You’ve hit the nail on the head, John. These issues are increasingly common. That’s why online learning providers need to make content available to users outside of their existing ecosystem.
In today’s economy, businesses must depend on partners, resellers, contractors and other external constituents to create value. And with that comes the need to build partner programs. Those programs can be a source of new revenue streams with training that leverages your existing content assets.
At the end of the day, making your learning content more widely available is important because it builds brand recognition and strengthens strategic relationships. So this kind of extended enterprise content solution is a hybrid. It’s a training solution. It’s a learning solution. And it’s a marketing solution.
So what if an organization wants your content, but for whatever reason doesn’t want to send learners to your LMS?
The market definitely wants content to be more portable. Most organizations now have access to a learning platform of some sort, or they’re moving to a central system-of-record.
Business and HR leaders want to offer their learners a simple, streamlined training experience. And they want a single, turnkey environment for administration and reporting. These goals are now technically achievable.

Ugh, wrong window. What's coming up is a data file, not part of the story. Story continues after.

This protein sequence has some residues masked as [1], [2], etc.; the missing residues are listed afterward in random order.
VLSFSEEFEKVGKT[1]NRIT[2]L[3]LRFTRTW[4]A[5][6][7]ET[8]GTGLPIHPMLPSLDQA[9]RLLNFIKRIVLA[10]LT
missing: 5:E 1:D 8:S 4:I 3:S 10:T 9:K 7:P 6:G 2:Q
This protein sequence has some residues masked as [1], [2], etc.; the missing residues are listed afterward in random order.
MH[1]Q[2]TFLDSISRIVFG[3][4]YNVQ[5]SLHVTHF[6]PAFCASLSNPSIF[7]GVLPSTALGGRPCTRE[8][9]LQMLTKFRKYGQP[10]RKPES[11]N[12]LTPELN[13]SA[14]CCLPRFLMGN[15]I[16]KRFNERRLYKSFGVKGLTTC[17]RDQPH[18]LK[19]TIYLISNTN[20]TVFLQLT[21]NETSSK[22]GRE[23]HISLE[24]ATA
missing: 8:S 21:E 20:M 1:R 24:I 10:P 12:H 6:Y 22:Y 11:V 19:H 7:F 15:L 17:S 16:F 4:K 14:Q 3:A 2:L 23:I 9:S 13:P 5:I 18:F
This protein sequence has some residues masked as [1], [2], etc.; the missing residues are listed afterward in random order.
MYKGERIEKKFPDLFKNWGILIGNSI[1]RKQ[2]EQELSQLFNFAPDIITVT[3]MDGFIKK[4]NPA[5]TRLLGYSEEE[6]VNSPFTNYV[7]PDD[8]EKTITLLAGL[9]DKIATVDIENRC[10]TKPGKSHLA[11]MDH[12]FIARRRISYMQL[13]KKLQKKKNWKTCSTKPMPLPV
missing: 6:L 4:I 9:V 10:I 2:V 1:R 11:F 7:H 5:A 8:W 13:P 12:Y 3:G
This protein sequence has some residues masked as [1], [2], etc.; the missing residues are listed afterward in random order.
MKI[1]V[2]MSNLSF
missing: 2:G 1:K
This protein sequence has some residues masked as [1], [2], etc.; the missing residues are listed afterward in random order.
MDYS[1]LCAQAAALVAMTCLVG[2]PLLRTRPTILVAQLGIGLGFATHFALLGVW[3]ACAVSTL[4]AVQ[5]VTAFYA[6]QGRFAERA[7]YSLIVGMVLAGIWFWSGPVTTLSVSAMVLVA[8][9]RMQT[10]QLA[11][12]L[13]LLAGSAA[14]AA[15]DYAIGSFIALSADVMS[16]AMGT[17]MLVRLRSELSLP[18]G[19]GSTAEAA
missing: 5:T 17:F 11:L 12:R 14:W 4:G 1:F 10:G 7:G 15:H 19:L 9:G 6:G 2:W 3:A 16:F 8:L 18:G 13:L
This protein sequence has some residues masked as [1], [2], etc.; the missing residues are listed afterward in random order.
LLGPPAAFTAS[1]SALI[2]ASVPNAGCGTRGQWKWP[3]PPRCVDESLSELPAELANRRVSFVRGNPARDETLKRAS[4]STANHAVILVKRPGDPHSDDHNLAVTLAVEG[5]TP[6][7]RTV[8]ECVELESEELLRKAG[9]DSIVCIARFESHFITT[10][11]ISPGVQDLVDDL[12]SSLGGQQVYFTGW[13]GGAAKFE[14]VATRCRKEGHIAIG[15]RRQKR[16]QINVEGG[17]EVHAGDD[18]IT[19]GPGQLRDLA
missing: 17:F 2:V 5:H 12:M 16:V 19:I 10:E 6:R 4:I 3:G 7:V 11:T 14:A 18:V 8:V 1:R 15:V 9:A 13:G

But for extended enterprise content providers, these advances pose a significant threat. Customers are no longer willing to go to their site and log-in to their system to consume content.
That’s why providers are looking for an easy way to repackage and deliver their content, so it can exist outside of their system. They really just need a new marketing, sales and delivery channel that opens content to a broader audience.
Are we there yet?
Well, there are three primary concerns:
- Who controls usage data?
As a training provider, you don’t want to hand over your content to someone else. When you pass a content packet over the fence, you may lose access to reporting data. So how do you track training completions? This can have a direct impact on your financial performance, especially if you have a revenue sharing or cost-per-course agreement with content customers.
- How do you update content?
When you offer training to external audiences – whether it’s free or you’re charging for access – the most up-to-date version of your content must be available at all times to all learners, wherever they choose to consume it. An automated process can handle versions and updates much more efficiently and effectively than a manual approach.
- What about security?
These days, for obvious reasons, digital content must be secure. Also, training increasingly relies on high-fidelity video for things like animations and virtual reality. As you open up video-based content for access across your extended enterprise, you need to be sure this content will play well in any customer system.